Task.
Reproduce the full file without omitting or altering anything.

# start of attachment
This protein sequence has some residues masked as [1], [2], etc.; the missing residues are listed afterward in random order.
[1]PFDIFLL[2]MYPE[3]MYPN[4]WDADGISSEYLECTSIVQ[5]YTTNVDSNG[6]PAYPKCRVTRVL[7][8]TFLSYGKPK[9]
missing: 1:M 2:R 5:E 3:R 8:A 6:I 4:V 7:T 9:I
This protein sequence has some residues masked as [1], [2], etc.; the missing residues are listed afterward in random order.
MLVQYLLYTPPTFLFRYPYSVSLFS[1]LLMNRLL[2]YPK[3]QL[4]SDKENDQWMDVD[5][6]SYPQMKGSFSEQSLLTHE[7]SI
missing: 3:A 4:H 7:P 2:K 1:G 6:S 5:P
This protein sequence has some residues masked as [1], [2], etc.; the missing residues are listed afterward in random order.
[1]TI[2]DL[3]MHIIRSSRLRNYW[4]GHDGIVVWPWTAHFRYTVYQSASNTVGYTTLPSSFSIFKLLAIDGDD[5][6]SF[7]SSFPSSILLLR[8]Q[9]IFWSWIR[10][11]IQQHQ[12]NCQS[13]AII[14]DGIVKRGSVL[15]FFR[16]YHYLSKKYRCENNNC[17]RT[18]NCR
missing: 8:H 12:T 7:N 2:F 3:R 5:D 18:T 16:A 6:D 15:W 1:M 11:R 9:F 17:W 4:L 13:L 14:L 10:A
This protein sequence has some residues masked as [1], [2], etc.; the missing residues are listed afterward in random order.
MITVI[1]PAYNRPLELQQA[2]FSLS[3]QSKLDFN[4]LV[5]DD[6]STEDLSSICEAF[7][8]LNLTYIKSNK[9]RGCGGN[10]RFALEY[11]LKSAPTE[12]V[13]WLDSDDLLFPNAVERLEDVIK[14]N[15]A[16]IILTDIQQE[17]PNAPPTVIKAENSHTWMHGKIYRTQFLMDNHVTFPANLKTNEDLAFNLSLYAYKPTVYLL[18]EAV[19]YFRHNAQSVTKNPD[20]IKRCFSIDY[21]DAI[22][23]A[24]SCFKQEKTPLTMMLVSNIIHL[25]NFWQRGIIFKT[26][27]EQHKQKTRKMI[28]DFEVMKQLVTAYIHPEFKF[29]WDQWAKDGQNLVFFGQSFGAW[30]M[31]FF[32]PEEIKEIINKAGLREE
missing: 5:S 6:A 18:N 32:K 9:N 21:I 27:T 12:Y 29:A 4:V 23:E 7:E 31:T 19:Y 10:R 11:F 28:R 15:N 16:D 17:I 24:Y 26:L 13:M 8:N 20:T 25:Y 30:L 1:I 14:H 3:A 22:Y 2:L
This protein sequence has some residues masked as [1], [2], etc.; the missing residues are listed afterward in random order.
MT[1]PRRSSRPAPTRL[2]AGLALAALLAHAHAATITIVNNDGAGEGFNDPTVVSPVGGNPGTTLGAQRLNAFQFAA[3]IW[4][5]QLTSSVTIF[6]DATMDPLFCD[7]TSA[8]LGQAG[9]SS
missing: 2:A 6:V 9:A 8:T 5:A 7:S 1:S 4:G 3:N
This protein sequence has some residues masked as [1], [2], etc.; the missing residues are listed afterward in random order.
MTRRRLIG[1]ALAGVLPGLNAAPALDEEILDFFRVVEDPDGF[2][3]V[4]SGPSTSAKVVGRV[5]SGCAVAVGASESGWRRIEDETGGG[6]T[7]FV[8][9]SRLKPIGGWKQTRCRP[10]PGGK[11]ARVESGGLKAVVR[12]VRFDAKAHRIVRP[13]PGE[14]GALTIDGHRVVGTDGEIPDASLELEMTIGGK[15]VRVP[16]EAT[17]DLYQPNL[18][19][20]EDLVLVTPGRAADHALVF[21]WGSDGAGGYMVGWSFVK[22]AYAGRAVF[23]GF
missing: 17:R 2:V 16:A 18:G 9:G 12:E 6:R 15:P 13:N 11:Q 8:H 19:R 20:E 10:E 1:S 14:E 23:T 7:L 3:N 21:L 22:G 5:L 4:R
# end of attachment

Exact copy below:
This protein sequence has some residues masked as [1], [2], etc.; the missing residues are listed afterward in random order.
[1]PFDIFLL[2]MYPE[3]MYPN[4]WDADGISSEYLECTSIVQ[5]YTTNVDSNG[6]PAYPKCRVTRVL[7][8]TFLSYGKPK[9]
missing: 1:M 2:R 5:E 3:R 8:A 6:I 4:V 7:T 9:I
This protein sequence has some residues masked as [1], [2], etc.; the missing residues are listed afterward in random order.
MLVQYLLYTPPTFLFRYPYSVSLFS[1]LLMNRLL[2]YPK[3]QL[4]SDKENDQWMDVD[5][6]SYPQMKGSFSEQSLLTHE[7]SI
missing: 3:A 4:H 7:P 2:K 1:G 6:S 5:P
This protein sequence has some residues masked as [1], [2], etc.; the missing residues are listed afterward in random order.
[1]TI[2]DL[3]MHIIRSSRLRNYW[4]GHDGIVVWPWTAHFRYTVYQSASNTVGYTTLPSSFSIFKLLAIDGDD[5][6]SF[7]SSFPSSILLLR[8]Q[9]IFWSWIR[10][11]IQQHQ[12]NCQS[13]AII[14]DGIVKRGSVL[15]FFR[16]YHYLSKKYRCENNNC[17]RT[18]NCR
missing: 8:H 12:T 7:N 2:F 3:R 5:D 18:T 16:A 6:D 15:W 1:M 11:R 9:F 17:W 4:L 13:L 14:L 10:A
This protein sequence has some residues masked as [1], [2], etc.; the missing residues are listed afterward in random order.
MITVI[1]PAYNRPLELQQA[2]FSLS[3]QSKLDFN[4]LV[5]DD[6]STEDLSSICEAF[7][8]LNLTYIKSNK[9]RGCGGN[10]RFALEY[11]LKSAPTE[12]V[13]WLDSDDLLFPNAVERLEDVIK[14]N[15]A[16]IILTDIQQE[17]PNAPPTVIKAENSHTWMHGKIYRTQFLMDNHVTFPANLKTNEDLAFNLSLYAYKPTVYLL[18]EAV[19]YFRHNAQSVTKNPD[20]IKRCFSIDY[21]DAI[22][23]A[24]SCFKQEKTPLTMMLVSNIIHL[25]NFWQRGIIFKT[26][27]EQHKQKTRKMI[28]DFEVMKQLVTAYIHPEFKF[29]WDQWAKDGQNLVFFGQSFGAW[30]M[31]FF[32]PEEIKEIINKAGLREE
missing: 5:S 6:A 18:N 32:K 9:N 21:I 27:T 12:Y 29:A 4:V 23:E 7:E 31:T 19:Y 10:R 11:F 28:R 15:N 16:D 17:I 24:Y 26:L 13:M 8:N 20:T 25:Y 30:L 1:I 14:H 3:A 22:Y 2:L
This protein sequence has some residues masked as [1], [2], etc.; the missing residues are listed afterward in random order.
MT[1]PRRSSRPAPTRL[2]AGLALAALLAHAHAATITIVNNDGAGEGFNDPTVVSPVGGNPGTTLGAQRLNAFQFAA[3]IW[4][5]QLTSSVTIF[6]DATMDPLFCD[7]TSA[8]LGQAG[9]SS
missing: 2:A 6:V 9:A 8:T 5:A 7:S 1:S 4:G 3:N
This protein sequence has some residues masked as [1], [2], etc.; the missing residues are listed afterward in random order.
MTRRRLIG[1]ALAGVLPGLNAAPALDEEILDFFRVVEDPDGF[2][3]V[4]SGPSTSAKVVGRV[5]SGCAVAVGASESGWRRIEDETGGG[6]T[7]FV[8][9]SRLKPIGGWKQTRCRP[10]PGGK[11]ARVESGGLKAVVR[12]VRFDAKAHRIVRP[13]PGE[14]GALTIDGHRVVGTDGEIPDASLELEMTIGGK[15]VRVP[16]EAT[17]DLYQPNL[18][19][20]EDLVLVTPGRAADHALVF[21]WGSDGAGGYMVGWSFVK[22]AYAGRAVF[23]GF
missing: 17:R 2:V 16:A 18:G 9:G 12:E 6:R 15:P 13:N 11:Q 8:H 19:R 20:E 10:E 1:S 14:E 23:T 7:L 3:N 21:L 22:G 5:L 4:R